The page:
Tuesday, March 28, 2006
Chinese Dam Policy
Big dam projects are a major part of the festival of concrete that is modernizing China. The most famous is the massive Three Gorges Dam, the capitalist fulfillment of a three thousand year old Imperial dream. The Three Gorges fight is over and the dam is almost done. The new battleground is the southeast Yunnan province, where Tibetan mountains meet Vietnamese rainforest. The first plan I heard about was a 13 dam project on the Nu river, which has recently been put on hold by the highest levels of government. Plans are moving forward, though, for an eight dam project at Leaping Tiger Gorge.
I'm just beginning the planning stages of a return visit to China in the Summer of 2007. My colleague Steve Robinson from Geology and I would take some students to look at environmental issues in spectacular Yunnan province. As a part of this, Steve has sent me a bunch of links to articles about the Leaping Tiger project. E Magazine has a succinct summary of the reasons to oppose the dam wrapped up in some decent journalism. The CBC also has a short from a largely anti-dam perspective. The Sydney Morning Herold covers both the Nu and the Leaping Tiger dams. Countercurrents.org provides more details on the environmental impact, pro and con. Most of these articles interview the same opposition leaders: Xia “Sean” Shenquan, an ethnic Tibetan who runs a guesthouse for tourists and backpackers with his Australian-born wife, and Ma Jun environmentalist author of China’s Water Crisis. (The water crisis book looks good. Maybe Steve and I should use it in our class.)
Environmentalists typically fight against dam building--a tradition of opposition that goes back to John Muir's fight against the Hetch Hetchy Dam. The concrete reasons for opposing dams include the displacement of people, damage to ecosystems, and the ruining of pretty canyons. Many environmentalists also have a more vague feeling that a free flowing river is just better, more natural, than a dammed one. Massive engineering projects always have complex effects, though, and are never amenable to simple moral judgments. This is especially true of contemporary China, if only because new dams can provide a clean alternative to the nasty coal they currently burn for electricity. The Leaping Tiger dam is also being pushed as a remedy to past environmental problems. The countercurrents article explains that many Yunnan reservoirs have become polluted and silted up due to mismanagement. The new dams would provide clean drinking water to people who need it.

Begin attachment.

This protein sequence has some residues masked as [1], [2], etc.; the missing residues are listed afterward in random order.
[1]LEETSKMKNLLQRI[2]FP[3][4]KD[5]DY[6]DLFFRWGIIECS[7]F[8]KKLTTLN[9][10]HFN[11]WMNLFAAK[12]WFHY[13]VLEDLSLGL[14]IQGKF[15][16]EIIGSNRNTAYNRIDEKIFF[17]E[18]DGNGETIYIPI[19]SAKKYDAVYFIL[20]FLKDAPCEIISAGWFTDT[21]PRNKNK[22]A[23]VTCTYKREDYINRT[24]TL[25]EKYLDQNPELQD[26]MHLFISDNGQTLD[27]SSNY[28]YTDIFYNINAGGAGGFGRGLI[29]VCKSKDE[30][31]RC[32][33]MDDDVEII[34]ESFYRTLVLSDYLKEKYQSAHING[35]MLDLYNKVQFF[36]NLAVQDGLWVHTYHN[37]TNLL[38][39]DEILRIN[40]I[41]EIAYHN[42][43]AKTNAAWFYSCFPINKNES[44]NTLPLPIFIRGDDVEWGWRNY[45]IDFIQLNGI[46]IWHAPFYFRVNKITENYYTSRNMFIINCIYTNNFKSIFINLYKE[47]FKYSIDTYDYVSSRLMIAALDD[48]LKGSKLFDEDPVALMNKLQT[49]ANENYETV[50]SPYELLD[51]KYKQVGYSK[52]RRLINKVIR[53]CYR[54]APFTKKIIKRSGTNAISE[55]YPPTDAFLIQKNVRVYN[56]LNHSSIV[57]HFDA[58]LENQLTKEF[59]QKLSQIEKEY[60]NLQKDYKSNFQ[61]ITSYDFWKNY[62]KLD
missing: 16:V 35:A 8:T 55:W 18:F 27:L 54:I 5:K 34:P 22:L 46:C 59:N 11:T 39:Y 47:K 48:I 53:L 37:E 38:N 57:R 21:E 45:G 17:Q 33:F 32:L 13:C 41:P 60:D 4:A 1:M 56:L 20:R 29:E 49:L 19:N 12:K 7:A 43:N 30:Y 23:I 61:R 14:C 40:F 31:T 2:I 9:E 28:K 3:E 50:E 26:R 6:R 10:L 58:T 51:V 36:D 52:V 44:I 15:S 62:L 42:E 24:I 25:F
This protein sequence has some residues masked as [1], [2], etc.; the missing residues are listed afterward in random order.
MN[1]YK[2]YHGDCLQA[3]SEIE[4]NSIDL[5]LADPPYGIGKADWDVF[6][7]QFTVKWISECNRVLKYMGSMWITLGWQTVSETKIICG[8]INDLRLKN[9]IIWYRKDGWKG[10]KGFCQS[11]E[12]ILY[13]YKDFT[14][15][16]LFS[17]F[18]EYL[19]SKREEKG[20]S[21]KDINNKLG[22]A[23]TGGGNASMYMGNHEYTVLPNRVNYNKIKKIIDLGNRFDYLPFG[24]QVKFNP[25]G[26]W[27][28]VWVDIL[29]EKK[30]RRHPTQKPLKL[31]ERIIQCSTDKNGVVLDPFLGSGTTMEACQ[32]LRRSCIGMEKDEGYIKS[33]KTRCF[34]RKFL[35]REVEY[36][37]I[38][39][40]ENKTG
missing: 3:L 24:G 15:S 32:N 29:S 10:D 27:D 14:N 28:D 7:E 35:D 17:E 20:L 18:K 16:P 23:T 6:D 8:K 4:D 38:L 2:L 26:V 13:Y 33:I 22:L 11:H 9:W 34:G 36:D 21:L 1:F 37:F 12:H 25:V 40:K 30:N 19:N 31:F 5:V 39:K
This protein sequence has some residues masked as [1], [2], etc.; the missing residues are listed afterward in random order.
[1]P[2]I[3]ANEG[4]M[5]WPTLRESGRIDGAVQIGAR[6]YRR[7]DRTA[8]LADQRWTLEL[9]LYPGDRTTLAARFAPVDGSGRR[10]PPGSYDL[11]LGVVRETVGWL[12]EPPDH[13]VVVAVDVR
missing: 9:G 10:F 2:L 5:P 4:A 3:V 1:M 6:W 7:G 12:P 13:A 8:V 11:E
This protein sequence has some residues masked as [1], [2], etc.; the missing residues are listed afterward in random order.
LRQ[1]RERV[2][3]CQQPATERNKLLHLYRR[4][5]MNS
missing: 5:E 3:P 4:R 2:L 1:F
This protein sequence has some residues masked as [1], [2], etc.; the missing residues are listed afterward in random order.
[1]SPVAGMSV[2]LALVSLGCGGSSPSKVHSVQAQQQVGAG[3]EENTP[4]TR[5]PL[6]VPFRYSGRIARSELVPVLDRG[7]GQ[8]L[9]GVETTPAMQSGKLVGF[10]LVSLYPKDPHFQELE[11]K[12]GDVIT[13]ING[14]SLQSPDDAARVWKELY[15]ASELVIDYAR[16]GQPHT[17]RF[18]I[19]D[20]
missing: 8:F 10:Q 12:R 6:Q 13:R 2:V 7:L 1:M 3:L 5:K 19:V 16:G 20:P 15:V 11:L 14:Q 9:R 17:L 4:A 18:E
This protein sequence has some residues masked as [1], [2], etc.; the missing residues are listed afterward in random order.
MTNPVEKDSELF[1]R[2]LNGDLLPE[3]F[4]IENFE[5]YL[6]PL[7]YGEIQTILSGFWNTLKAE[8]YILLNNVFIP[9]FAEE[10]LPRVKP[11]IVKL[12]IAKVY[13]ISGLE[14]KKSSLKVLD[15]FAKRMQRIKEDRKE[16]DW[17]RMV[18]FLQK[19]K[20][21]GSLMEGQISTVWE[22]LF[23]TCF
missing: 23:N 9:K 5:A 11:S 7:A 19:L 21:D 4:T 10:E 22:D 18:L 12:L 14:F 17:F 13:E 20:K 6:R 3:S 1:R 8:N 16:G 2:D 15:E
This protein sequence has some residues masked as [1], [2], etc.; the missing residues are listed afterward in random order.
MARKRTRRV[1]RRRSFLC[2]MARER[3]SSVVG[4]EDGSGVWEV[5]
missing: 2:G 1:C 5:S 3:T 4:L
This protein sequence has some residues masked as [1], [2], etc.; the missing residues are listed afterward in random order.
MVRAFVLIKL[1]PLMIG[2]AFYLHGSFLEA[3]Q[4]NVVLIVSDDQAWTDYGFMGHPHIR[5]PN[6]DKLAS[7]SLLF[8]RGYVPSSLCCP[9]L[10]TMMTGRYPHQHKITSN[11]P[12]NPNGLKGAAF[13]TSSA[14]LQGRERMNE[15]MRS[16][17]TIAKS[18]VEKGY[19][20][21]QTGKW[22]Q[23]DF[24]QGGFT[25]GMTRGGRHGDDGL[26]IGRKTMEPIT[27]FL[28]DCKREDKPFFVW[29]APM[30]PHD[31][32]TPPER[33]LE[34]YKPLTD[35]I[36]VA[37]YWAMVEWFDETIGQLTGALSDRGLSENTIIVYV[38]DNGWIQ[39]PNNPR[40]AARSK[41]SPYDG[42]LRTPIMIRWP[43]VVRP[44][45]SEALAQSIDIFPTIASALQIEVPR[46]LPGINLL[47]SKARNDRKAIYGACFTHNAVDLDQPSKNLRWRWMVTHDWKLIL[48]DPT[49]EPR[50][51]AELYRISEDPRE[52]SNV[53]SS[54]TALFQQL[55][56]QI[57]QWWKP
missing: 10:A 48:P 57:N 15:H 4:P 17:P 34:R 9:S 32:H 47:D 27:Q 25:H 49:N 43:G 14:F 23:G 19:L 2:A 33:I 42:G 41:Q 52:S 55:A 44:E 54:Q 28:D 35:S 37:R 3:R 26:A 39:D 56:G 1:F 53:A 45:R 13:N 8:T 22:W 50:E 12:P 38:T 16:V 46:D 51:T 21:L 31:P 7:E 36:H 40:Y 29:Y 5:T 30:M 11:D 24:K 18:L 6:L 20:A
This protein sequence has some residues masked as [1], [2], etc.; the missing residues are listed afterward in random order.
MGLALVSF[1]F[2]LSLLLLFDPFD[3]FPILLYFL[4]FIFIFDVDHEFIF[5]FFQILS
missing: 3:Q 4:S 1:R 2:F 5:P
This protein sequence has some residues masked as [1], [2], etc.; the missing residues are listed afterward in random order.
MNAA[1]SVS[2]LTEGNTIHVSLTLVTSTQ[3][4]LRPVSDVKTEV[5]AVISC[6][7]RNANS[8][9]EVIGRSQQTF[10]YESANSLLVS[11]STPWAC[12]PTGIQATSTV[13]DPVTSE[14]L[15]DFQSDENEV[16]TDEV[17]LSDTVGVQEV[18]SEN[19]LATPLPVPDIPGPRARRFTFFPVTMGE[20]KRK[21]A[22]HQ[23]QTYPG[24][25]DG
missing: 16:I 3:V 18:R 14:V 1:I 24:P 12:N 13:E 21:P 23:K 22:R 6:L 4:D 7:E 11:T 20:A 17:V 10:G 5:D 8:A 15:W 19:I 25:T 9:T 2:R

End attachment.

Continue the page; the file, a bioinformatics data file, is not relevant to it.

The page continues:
The dam projects bring out a conflict between the practical and aesthetic sides of environmentalism. One stream of environmentalism has always had very pragmatic goals, like clean drinking water and safe energy. Global climate change and increasing strains on fresh water supplies make these issues a global priority and new dams can help solve them. Another stream of environmentalism, though, has always been concerned with saving beauty, and there is much beauty to be saved in Yunnan. The mountainous rainforest is a major center of Asia’s biodiversity, ethnic diversity, and linguistic diversity. The new dams threaten the Naxi people, whose have a rare matrilineal inheritance system and a fascinating ancient music tradition. My philosophical work has led me to favor the pragmatic aspects of environmentalism heavily, but I have no easy answers to the dam issue. I am positive, though, that the issue needs philosophic attention.
Top picture: Sean Xia at Leaping Tiger Gorge from the CBC.
Bottom picture: Naxi musican from wikipedia.